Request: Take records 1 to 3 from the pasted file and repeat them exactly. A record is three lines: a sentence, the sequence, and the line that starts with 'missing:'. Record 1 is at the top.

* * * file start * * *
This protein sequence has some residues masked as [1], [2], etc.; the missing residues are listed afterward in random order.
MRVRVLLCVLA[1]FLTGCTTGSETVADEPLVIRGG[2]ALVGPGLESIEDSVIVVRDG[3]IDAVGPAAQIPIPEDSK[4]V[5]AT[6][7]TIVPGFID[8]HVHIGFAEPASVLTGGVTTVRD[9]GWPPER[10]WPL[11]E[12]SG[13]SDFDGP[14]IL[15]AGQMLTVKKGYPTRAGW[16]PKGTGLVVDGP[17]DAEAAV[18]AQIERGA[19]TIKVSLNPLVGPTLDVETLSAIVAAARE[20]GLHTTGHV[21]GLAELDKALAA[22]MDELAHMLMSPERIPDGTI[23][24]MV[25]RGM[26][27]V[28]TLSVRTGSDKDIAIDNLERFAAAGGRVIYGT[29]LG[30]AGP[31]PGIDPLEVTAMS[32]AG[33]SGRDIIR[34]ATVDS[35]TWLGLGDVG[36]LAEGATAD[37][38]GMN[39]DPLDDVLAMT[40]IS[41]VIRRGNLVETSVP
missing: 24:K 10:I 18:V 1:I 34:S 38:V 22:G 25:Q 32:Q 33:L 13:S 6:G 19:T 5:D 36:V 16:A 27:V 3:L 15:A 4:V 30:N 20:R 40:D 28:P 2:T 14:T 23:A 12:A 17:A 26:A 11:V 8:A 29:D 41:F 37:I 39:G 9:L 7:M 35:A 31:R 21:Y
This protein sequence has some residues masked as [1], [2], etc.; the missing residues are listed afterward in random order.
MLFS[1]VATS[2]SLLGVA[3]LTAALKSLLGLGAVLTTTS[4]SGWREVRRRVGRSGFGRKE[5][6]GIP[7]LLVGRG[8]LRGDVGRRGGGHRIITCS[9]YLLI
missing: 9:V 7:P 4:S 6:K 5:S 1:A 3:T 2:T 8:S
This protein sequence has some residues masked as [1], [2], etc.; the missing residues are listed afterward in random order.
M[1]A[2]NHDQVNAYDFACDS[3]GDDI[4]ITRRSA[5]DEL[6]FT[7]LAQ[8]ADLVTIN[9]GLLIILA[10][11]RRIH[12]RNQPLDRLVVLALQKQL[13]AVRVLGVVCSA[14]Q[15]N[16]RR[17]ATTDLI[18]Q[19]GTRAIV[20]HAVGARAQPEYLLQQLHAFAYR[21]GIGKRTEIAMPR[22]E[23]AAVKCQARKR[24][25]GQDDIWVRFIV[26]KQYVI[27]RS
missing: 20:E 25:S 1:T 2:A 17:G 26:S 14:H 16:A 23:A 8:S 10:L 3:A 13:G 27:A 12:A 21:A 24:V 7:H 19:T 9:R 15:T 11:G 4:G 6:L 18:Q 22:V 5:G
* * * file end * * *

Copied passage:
This protein sequence has some residues masked as [1], [2], etc.; the missing residues are listed afterward in random order.
MRVRVLLCVLA[1]FLTGCTTGSETVADEPLVIRGG[2]ALVGPGLESIEDSVIVVRDG[3]IDAVGPAAQIPIPEDSK[4]V[5]AT[6][7]TIVPGFID[8]HVHIGFAEPASVLTGGVTTVRD[9]GWPPER[10]WPL[11]E[12]SG[13]SDFDGP[14]IL[15]AGQMLTVKKGYPTRAGW[16]PKGTGLVVDGP[17]DAEAAV[18]AQIERGA[19]TIKVSLNPLVGPTLDVETLSAIVAAARE[20]GLHTTGHV[21]GLAELDKALAA[22]MDELAHMLMSPERIPDGTI[23][24]MV[25]RGM[26][27]V[28]TLSVRTGSDKDIAIDNLERFAAAGGRVIYGT[29]LG[30]AGP[31]PGIDPLEVTAMS[32]AG[33]SGRDIIR[34]ATVDS[35]TWLGLGDVG[36]LAEGATAD[37][38]GMN[39]DPLDDVLAMT[40]IS[41]VIRRGNLVETSVP
missing: 24:K 10:I 18:V 1:I 34:S 38:V 22:G 25:Q 32:Q 33:L 13:S 6:G 19:T 5:D 36:V 16:A 27:V 3:L 15:A 4:V 30:N 20:R 40:D 28:P 2:T 14:T 23:A 12:A 17:A 26:A 11:V 8:A 29:D 41:F 37:I 39:G 9:L 7:M 35:A 31:R 21:Y
This protein sequence has some residues masked as [1], [2], etc.; the missing residues are listed afterward in random order.
MLFS[1]VATS[2]SLLGVA[3]LTAALKSLLGLGAVLTTTS[4]SGWREVRRRVGRSGFGRKE[5][6]GIP[7]LLVGRG[8]LRGDVGRRGGGHRIITCS[9]YLLI
missing: 9:V 7:P 4:S 6:K 5:S 1:A 3:T 2:T 8:S
This protein sequence has some residues masked as [1], [2], etc.; the missing residues are listed afterward in random order.
M[1]A[2]NHDQVNAYDFACDS[3]GDDI[4]ITRRSA[5]DEL[6]FT[7]LAQ[8]ADLVTIN[9]GLLIILA[10][11]RRIH[12]RNQPLDRLVVLALQKQL[13]AVRVLGVVCSA[14]Q[15]N[16]RR[17]ATTDLI[18]Q[19]GTRAIV[20]HAVGARAQPEYLLQQLHAFAYR[21]GIGKRTEIAMPR[22]E[23]AAVKCQARKR[24][25]GQDDIWVRFIV[26]KQYVI[27]RS
missing: 20:E 25:S 1:T 2:A 17:G 26:S 14:H 16:A 23:A 8:S 10:L 3:A 13:G 27:A 12:A 21:A 24:V 7:H 19:T 9:R 15:T 11:G 4:G 6:L 18:Q 22:V 5:G